Pacific Grove NOAA Building to Consider for Historic Resource Inventory – Monterey Herald

PACIFIC GROVE — Although transferred to new owners in June, the National Oceanic and Atmospheric Administration’s former Southwest Fisheries Science Center in Pacific Grove has yet to decide its future, with advocates for its sale s always striving to protect the property from potential development.

The last defense strategy? Place the facility on the list of historically significant structures in Pacific Grove.

On Wednesday afternoon, the city’s Historic Resources Committee will review whether the property at 1352 Lighthouse Ave. is eligible for historical determination. For those who still hope that the site will be preserved rather than repurposed under new ownership, placing the building on the Pacific Grove Historic Resource Inventory would be another incentive to prioritize conservation.

“To list (the building) in the historic inventory is really our best approach,” said Ken Parker, a member of a grassroots group called the Center for Ocean Art, Science and Technology, or COAST, which led the charge for protect the old NOAA facility for over a year.

Parker, a Carmel-based photographer and oceanographer, explained that “maintaining historic integrity will prevent the building from further development, degradation, destruction, alteration or redesign by the owner.”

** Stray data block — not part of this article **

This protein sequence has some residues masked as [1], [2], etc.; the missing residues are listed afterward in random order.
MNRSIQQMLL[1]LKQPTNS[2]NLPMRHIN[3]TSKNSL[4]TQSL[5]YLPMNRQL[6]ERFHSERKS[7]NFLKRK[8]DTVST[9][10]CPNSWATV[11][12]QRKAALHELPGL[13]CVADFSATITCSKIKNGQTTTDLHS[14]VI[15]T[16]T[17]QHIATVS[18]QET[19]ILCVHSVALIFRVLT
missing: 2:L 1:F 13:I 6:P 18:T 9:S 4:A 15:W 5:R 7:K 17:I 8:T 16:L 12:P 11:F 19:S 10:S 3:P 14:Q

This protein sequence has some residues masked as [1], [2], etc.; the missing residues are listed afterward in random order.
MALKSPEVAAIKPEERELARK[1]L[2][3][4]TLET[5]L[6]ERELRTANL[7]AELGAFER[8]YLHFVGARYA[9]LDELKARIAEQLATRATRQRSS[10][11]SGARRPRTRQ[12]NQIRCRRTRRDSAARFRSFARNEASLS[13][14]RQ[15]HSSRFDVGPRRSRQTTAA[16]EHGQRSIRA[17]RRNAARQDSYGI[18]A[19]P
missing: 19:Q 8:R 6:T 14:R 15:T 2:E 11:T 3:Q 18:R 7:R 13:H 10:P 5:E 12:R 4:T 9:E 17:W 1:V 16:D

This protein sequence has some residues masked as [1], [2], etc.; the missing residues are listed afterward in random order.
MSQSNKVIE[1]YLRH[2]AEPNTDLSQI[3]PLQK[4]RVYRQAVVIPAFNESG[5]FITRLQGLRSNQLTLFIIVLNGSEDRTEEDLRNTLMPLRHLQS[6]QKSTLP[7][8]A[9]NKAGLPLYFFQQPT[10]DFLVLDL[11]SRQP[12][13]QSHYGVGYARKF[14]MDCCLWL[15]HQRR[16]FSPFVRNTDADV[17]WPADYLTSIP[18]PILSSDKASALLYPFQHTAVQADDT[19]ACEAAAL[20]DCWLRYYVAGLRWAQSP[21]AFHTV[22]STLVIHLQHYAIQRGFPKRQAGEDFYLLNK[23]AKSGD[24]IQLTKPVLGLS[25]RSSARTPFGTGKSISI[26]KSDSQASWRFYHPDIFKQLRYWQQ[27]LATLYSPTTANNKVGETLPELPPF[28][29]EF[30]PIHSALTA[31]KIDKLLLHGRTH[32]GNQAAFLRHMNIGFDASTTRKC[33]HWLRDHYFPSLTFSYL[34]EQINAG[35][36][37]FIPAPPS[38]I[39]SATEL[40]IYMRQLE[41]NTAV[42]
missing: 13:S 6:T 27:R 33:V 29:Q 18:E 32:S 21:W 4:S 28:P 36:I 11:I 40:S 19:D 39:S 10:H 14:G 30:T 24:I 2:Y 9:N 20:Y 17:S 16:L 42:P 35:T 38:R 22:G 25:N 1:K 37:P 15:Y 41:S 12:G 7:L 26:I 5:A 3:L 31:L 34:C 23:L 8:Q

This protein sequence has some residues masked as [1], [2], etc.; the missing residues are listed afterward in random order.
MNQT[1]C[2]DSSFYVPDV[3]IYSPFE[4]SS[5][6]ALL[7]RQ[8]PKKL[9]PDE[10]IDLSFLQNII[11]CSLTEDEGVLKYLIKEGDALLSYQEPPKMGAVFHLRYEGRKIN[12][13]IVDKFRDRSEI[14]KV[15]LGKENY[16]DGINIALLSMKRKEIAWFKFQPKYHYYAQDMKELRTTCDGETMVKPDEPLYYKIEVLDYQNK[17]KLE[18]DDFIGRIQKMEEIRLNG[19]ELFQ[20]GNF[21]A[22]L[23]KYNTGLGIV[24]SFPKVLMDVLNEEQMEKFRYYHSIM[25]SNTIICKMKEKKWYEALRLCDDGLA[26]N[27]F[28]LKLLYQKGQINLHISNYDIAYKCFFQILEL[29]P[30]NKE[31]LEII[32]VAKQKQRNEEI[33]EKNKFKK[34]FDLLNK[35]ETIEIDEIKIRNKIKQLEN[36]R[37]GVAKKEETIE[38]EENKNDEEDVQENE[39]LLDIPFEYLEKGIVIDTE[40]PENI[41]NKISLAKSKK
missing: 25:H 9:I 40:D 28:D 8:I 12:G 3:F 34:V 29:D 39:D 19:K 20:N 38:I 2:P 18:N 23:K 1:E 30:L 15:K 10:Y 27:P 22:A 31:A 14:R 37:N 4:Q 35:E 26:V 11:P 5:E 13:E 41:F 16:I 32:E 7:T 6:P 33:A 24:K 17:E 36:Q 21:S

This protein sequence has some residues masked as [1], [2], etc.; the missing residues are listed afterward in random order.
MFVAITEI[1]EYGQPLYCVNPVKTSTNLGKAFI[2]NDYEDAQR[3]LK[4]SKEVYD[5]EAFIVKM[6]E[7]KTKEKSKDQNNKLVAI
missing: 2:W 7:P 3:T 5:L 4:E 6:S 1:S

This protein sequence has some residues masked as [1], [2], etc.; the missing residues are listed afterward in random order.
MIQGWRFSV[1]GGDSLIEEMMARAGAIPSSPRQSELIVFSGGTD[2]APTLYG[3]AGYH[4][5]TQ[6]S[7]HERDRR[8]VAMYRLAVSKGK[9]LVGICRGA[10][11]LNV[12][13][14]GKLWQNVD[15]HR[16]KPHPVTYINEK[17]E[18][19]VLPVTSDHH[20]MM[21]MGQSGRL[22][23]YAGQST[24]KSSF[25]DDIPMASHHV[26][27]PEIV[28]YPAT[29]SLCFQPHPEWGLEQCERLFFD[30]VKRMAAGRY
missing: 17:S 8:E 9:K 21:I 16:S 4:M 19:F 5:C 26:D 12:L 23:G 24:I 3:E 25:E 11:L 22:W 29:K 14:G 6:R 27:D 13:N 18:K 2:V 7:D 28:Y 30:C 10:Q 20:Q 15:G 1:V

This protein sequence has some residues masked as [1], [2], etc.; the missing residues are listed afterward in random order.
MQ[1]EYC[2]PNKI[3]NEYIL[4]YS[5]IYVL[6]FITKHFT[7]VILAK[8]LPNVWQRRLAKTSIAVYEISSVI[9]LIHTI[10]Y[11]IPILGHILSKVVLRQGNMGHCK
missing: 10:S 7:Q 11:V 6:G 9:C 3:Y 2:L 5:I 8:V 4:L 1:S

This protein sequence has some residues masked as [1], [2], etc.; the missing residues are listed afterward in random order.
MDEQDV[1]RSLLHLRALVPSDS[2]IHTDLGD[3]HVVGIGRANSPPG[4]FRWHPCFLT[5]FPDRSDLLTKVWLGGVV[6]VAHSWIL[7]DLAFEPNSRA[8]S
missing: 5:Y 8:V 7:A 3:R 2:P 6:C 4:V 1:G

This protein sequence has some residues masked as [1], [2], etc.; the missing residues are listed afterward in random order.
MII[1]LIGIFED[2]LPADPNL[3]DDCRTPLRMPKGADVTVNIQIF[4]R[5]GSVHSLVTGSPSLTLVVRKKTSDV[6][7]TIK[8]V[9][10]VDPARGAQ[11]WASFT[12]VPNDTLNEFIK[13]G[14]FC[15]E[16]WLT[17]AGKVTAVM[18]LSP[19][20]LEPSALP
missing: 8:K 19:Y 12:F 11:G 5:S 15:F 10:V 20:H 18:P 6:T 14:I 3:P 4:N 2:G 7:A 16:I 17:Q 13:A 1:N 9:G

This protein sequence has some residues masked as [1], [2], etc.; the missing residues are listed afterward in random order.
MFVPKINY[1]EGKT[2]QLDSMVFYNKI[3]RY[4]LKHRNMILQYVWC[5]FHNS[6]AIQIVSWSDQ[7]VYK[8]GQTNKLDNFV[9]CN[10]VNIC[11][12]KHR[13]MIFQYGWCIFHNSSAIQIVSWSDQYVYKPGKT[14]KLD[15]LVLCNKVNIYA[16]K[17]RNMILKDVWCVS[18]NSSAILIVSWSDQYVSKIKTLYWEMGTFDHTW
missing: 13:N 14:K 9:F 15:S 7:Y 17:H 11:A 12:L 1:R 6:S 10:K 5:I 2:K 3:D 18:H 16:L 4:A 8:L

Despite city resolutions, protests from elected officials, vocal support from Monterey County stakeholders, and countless pleas from community members, the long-revered building in Pacific Grove was sold at public auction for a maximum bid of $4.8 million in April. Months later, in a letter sent to the Monterey Herald, the General Services Administration confirmed that the property had closed on June 6 and that its title had passed to the new owners, Yuncheng Huang and Tianzhi Chu. The GSA is the federal agency responsible for managing government buildings. He saw the sale of the remaining science center through to completion.

Huang and Chu are a mother-son duo from the East Coast. In an interview with The Herald in June, Chu said her mother saw the former NOAA property listed on the GSA website, which went up for sale in January, and “bought it to live. “. At the time, Chu assured them that her mother was not interested in commercializing the building, adding that “it’s really up to my mother what she wants to do with it.”

But COAST does not collapse without a fight. In the months following the sale of the building, the group had issued threats of litigation to advance its conservation plans, but these have since become moot, according to Parker. COAST’s best bet now, he continued, is to codify its importance.